Hearts Bent Toward Hospitality

“Then the King will say to those on his right, ‘Come, you who are blessed by my Father; take your inheritance, the kingdom prepared for you since the creation of the world. For I was hungry and you gave me something to eat, I was thirsty and you gave me something to drink, I was a stranger and you invited me in, I needed clothes and you clothed me, I was sick and you looked after me, I was in prison and you came to visit me.”

Matthew 25:34-36

*This is an edited version of my sermon on Sunday.  Some sermonic elements remain along with references to my specific church.  Some explanation of the text has been removed to reduce length.

This one of the passages that makes you squirm in your chair. This is one of the passages that can easily send a shock of conviction from your hairline to your toes.

It is also a passage that forces us to think deeply in terms of theology and ethics.

I’ll be transparent with you this morning: There are countless ways in which people have interpreted this passage. After much prayer, study, and conversation I’ve come to the conviction that the best way to interpret this passage is to give it a plain reading without any attempt to explain it away or any attempt to soften it.

The passage calls us to serve our community and world by showing hospitality towards the hungry, thirsty, homeless, naked, sick, and imprisoned.

In the previous four weeks we have discussed the church’s need to submit to Jesus, connect to Christian community, grow together as disciples, and reach people with the gospel. Imagine if we were doing an excellent job at these four tasks but we were allowing people to go hungry and thirsty. Imagine we were not caring for those who are homeless, naked, sick, and imprisoned.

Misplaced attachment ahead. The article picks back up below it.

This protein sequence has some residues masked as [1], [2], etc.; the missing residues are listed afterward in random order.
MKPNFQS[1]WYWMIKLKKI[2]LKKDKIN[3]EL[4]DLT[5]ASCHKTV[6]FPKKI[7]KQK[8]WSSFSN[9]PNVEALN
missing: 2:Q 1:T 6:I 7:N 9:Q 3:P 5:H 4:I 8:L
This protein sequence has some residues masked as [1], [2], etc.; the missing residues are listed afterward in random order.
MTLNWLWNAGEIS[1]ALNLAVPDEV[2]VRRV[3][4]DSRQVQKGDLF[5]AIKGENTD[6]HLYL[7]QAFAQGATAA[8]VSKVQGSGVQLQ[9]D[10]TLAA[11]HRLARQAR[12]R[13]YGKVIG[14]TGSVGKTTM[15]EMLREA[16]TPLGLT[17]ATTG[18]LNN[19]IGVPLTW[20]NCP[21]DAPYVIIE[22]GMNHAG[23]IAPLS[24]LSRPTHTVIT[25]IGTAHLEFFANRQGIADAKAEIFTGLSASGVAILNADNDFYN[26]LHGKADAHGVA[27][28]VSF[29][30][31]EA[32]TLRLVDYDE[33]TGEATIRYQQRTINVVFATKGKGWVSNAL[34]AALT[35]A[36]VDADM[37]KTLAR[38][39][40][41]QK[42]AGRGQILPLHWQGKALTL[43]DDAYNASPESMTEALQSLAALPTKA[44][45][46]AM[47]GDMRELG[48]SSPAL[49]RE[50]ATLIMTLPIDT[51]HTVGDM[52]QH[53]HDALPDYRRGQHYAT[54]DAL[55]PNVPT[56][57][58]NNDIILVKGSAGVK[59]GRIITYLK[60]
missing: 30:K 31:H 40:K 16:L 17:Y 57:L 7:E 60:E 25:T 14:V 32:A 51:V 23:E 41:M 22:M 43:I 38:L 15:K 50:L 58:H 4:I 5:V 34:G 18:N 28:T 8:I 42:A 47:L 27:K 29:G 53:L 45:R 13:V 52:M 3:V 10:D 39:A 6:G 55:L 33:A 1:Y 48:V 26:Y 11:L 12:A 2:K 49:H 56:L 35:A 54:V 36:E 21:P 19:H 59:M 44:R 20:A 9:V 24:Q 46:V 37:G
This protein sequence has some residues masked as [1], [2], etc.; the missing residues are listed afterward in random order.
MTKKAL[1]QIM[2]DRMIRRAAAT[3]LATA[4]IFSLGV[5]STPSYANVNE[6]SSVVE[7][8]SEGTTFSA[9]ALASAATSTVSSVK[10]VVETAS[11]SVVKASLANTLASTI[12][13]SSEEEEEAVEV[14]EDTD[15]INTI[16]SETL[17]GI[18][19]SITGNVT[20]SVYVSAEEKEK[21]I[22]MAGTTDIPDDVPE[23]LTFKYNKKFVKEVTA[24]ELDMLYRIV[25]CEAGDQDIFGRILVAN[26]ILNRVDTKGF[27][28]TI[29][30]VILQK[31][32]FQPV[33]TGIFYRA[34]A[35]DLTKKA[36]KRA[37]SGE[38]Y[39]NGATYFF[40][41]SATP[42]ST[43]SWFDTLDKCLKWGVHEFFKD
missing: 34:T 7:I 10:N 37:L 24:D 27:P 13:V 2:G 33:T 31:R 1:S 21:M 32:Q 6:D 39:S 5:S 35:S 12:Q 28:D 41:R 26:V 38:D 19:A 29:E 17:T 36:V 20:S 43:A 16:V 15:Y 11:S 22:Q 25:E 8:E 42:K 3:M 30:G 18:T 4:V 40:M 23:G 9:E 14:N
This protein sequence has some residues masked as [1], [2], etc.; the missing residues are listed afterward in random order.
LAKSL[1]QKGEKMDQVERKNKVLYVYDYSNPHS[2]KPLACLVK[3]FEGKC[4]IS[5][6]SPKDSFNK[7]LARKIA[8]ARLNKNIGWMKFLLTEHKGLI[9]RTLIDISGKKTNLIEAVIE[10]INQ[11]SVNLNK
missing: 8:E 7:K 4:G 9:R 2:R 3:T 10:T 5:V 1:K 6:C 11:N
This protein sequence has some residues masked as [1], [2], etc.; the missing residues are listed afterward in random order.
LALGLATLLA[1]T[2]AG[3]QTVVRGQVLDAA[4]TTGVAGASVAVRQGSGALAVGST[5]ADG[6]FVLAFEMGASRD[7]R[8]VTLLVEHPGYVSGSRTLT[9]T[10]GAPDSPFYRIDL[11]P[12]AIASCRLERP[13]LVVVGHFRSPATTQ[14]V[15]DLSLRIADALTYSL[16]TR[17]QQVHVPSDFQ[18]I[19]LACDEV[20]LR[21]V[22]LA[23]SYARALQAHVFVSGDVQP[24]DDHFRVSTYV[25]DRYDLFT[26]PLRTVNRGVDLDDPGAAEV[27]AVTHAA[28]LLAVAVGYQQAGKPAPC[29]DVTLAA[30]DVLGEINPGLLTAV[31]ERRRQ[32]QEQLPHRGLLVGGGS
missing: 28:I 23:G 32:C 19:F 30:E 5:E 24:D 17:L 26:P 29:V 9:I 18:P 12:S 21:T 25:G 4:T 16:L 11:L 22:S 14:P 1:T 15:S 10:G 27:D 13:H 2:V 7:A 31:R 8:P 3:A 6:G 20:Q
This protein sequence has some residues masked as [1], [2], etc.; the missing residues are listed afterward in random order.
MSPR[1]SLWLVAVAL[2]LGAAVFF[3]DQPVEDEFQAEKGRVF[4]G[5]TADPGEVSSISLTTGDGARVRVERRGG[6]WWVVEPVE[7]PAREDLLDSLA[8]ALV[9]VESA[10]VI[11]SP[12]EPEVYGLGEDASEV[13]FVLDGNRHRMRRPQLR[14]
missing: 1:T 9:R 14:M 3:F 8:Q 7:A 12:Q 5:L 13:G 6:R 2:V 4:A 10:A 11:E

It would be a shame. It would call all of our previous words and actions into question. And according to our passage this morning, such behavior would come with severe consequences.

In our passage some receive the reward of eternal life because their devotion to Jesus drove them to care for the least of these.  In our passage some receive eternal punishment because they’ve committed a sin of omission – they have refused to show hospitality to the least of these, which is the same as choosing to not care for Jesus himself.

 That’s the plain reading of this text and I’m sticking to it.

What does that mean for us as a church? 

  • We have a free meal in the fellowship hall every Wednesday night
  • Prior to that meal we box up meals and deliver them to members of our community
  • We have a room in this building we call Kingdom Treasures which provides clothing to anyone in need
  • Our church is a component of the community food pantry which delivers groceries to families in need each month
  • StorySisters: A group of our women visit the prison in Gatesville, Texas each Sunday
  • Break Behind the Fences: Our church will spend 2 days of Spring Break visiting the prison
  • We’ve helped numerous families in our community in time of need
  • We built a home for a family on the Texas/Mexico border
  • We want to do more.

But here’s another thing that can’t be overlooked in this passage. The nations are gathered but people are judged on an individual basis. The sheep and goats are separated from one another.

What does this passage mean for you?

 In this passage Jesus is described as Judge, King, and Shepherd. Those who trust the Judge, King, and Shepherd listen to his instructions to care for hungry, thirsty, homeless, naked, sick, and imprisoned.

You must allow God to create in you a heart that bends towards hospitality.

In my pastoral observation there are two major components that keep us from hearts that bend toward hospitality:

  • Fear: We’re afraid of people who don’t look, think, sound like us.
  • Judgment: We wonder, “Well, what did they do to get into this situation? What will they do after I help them?”

The Bible tells you time and time again not to fear and not to judge.   The Bible tells you time and time again to step outside of your comfort zone and love your neighbor as yourself.

This passage should not drive you to fear or anxiety. It should drive you to obedience. Jesus is your Judge, King, and Shepherd. Trust him. Follow him.

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